If I know my friends well, they'll say that this time they can easily guess why I appreciate so much the new art, cuninha language, let's call it that, — because I discovered the unconscious pedophile in me... Ah! friends, how we need them! But they are wrong. I do poison. It is public that I vampirize young girls from 42 to 102 years old and that I prefer “to have my tongue in tangles, hairs or trumpets” than to lick soap, even a child one.

Forgive me, I think I got too excited and I've already started talking about the second book, to which the wonderful lubricious miniature belongs, and which is full of these modest narrators, half Kafkaesque, who love to translate the greatest absurdities into impeccable logic. There is a very strange one, “Adventure”, of a dying man, shot by chance, who drags himself around the city, hiding, because he would hate to bother others with his putrefying flesh, who hates Sundays, problems he has with continuity since the high school days, who goes to visit his girlfriend Barbara's house on the other side of town, but which seems to have been abandoned for a long time, who returns by subway, going to bury herself deep in the earth with him, so as not to bother us with the smell… A perfect polis man, without a doubt, very urban… he, not the city, whose atmosphere seems charged with the same odor.

I don't know, no, but I confess that I don't like it, it smells like war to me. What I like, what I prefer, what I really love is Poetry. Oh! poetry, eternal poetry, eternally capable of drying our tears in this worthless valley... he doesn't know if it exists by distillation, or by sedimentation, or whatever! so much chemical and geological allegory to end up drummed-up and materially annihilated, like any end of the Bienal (beginning?): “I feel made of straw, dust, metals, cotton, meat, shavings — and the lack of harmony in the ensemble makes me bitter as hell.”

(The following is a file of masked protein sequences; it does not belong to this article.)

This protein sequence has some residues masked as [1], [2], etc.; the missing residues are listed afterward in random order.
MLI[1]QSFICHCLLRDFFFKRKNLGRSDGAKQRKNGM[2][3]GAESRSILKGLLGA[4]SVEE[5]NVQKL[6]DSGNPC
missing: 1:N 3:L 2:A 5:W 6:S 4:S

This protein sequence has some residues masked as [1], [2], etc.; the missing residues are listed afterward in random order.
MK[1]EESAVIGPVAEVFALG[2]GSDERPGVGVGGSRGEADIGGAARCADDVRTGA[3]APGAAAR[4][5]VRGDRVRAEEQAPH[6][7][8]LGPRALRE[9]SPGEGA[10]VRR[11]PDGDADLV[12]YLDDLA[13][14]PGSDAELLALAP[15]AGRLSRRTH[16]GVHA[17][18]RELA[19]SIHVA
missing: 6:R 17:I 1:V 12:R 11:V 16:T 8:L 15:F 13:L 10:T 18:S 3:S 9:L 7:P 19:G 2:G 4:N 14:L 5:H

I don't know how many or with which authors our philanthropist is conspiring in the dead of night, but one of them is certainly our greatest poet (and one of the greatest in the West in the XNUMXth century). The poetic progress of certain phrasing, sometimes of entire pieces, evokes the great free verses of the Itabi artist. Otherwise, let’s see this sweet and delicate poem, “Cidade Grande”, restored, let’s say, to verses by the great poet Drummond:

“Who built this city
lifted her up to see her from above
not to inhabit it.
Nothing will find me. at half past nine
I put on my shoes and go down to the street.
I watch the cars go by.
Some people come back from evening courses. They are very sad
people who take night courses.
Opposite, the last employees wash the bar floor.
Three young people pass by me,
they must go to some party.
It won't rain either.
I could never remember what Dad did at night.
Once, it seems, he began to study Greek, I don't know if he learned it. I need to eat better, I've been feeling a little weak in the morning.
The building porter comes to talk to me.
I feel deeply miserable tonight.
It won't even rain. The air has no moisture.
Two girls walk arm in arm